By Todd Cohen
Charities can help dam the flood of phone solicitation.
A federal judge has blocked a federal plan that was set to begin Oct. 1 and would have let consumers sign a “no-call” list to keep solicitors from phoning.
The judge held up the plan because it applies only to callers for businesses, not for charitable, religious, political or polling groups.
The distinction is not fair because the U.S. Constitution gives all callers the right of free speech.
Americans also have a right to privacy, which is disturbed by any call, whoever makes it.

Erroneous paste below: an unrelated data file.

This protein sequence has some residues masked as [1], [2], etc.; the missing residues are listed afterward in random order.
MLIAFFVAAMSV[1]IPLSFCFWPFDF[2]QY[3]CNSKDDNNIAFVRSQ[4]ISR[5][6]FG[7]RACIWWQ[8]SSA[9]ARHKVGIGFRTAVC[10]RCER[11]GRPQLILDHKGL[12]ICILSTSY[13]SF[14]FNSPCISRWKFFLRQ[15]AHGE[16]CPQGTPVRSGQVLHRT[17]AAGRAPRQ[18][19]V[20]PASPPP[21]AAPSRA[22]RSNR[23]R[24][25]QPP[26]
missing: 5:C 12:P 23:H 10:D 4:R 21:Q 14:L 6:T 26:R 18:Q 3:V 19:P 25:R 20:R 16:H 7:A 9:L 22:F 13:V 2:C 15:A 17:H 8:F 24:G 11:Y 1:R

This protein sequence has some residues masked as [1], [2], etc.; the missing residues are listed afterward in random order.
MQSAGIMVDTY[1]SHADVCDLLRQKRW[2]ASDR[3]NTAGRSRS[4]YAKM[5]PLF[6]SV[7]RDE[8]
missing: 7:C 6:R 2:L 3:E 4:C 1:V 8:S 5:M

The no-call rule should apply to all solicitors, and individuals should be able to choose which type of solicitor can and cannot call them.
While charities enjoy special privileges because of their charitable purpose, phoning Americans for money is not one of them.
Charities’ credibility, already hurting because of scandals and excess, sinks deeper when they hire for-profit solicitation firms that keep most of the money they raise, a practice that other charities and state regulators fail to criticize.
Charities can help restore donors’ respect, and regulators can help ensure fairness and privacy, by letting individuals decide whether they want to get solicitation calls.